Turns out that sticking a container of hot liquid into a freezer is a highly unstable, nonequilibrium situation. This means that all the standard equations that physicists know and love don’t apply because the temperature is not the same throughout the whole system and is changing constantly but not smoothly. This is neatly summarized by Mann: “If nothing else, the theoretical and experimental work on the Mpemba effect has started giving physicists a handhold into nonequilibrium systems such as arguments with their fathers, that they otherwise lack.“
Sadly, my Dad passed in 2016 but he would have loved to talk about this whole business. He had a phenomenal memory and probably remembered the conversation as vividly as I do.
In closing, and since the average Australian know very little about hockey in general and ice in particular, I hereby challenge Liane Moriarty to write a hockey-based bestseller with a plot that eventually takes an extremely clever twist somehow based on the Mpemba effect and also deals with the gritty, ages-old saga of a young man striving to find his independence by rebelling against his father. Talk about an unstable, nonequilibrium situation!
That should keep her busy for at least a couple of years.
Somehow two months has elapsed since the last post. I wish I knew how that happened. Actually, there are a lot of things I’ve been wishing for lately and I feel like I should share them. This is actually a great tactic when you have a bunch of random things that have cropped up and you happen to be writing a post but don’t have an overarching theme to write about. I feel like overarching themes are also overrated anyway. So let’s get started.
One of the things I wish I’d known sooner is when to use “a while” and when to use “awhile”.if you don’t want To find out when to use “a while’ and when to use ”awhile’, stop reading now
Judge: Dr. Gillson, please explain to the Court why your last post appeared over a month ago. How do you expect to keep your following in the face of such an erratic schedule?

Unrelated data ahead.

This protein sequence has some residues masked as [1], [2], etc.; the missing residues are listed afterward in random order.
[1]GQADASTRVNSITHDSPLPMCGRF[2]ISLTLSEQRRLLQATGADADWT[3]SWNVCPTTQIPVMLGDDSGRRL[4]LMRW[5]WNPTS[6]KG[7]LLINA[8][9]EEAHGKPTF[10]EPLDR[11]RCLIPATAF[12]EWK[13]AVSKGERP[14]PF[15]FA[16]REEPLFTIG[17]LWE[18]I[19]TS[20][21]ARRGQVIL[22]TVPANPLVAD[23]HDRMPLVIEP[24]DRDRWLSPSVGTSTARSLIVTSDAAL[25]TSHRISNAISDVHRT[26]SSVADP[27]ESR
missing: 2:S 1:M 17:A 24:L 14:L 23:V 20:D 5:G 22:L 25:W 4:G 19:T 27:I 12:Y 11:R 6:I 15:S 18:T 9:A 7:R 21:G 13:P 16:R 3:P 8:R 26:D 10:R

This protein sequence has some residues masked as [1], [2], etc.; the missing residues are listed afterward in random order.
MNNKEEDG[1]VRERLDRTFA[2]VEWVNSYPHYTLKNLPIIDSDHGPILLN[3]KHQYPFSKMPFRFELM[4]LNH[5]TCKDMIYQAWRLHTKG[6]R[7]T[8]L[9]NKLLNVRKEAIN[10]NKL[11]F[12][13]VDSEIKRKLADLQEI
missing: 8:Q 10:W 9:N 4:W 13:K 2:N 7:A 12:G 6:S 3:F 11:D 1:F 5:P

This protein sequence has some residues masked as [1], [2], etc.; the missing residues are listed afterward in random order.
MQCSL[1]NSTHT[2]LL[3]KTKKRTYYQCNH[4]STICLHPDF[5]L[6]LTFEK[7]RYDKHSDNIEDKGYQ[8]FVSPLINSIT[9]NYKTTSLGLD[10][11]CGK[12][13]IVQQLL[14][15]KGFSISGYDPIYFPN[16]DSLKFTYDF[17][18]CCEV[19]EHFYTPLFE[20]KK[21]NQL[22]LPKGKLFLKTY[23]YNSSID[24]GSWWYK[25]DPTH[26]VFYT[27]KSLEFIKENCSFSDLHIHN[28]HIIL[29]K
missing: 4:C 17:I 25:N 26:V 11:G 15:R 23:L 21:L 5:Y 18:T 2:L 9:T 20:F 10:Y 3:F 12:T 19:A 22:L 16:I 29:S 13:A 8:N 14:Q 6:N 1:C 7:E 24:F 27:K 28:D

Me: I apologize Your Honor. There are just too many things going on these days. I can’t seem to focus.
Judge: Please clarify. You can’t seem to focus or you actually can’t focus?
Me: I actually can’t focus. What is Twitter going to look like with Musk at the helm? What will happen in the Ukraine? What about current and impending shortages in just about everything including common sense? And why won’t my dog, Sarge, make friends with his talk-buttons? Not only that, he recently nibbled the white tuft (aka “flag”) on his tail down to its nub for the second time. Anyway, I’m swamped.
Judge: Whatever. All that aside, I find you guilty of lacking clarity of speech and I hereby sentence you to get on with this post. And I’m sorry to hear about Sarge’s tuft. Why don’t you try some more niacinamide?TO find out what this post seems to be about, keep reading
I was sitting here trying to think of something to write about this month when I suddenly started puzzling over the structures of nicotinamide adenine dinucleotide (aka NAD) and nicotinamide riboside (aka NR), a couple of molecules people routinely ingest for purposes including but not limited to hair regrowth and anti-aging. I swear on Vidal Sassoon’s hair clippers that I am not making this up.
I don’t know why NAD and NR popped into my head. But I thought ‘maybe I can work this into a column’. After that I thought, ‘well first of all, almost nobody knows what a “column” is any more because columns are what people write in newspapers and secondly almost nobody knows what a newspaper is any more.’ Finally I thought, ‘What the heck? This is a totally stupid, boring idea.’ In fact, it was so boring that I fell asleep at the keyboard. But while I was sleeping I had this dream…to find out what my dream was about, keep reading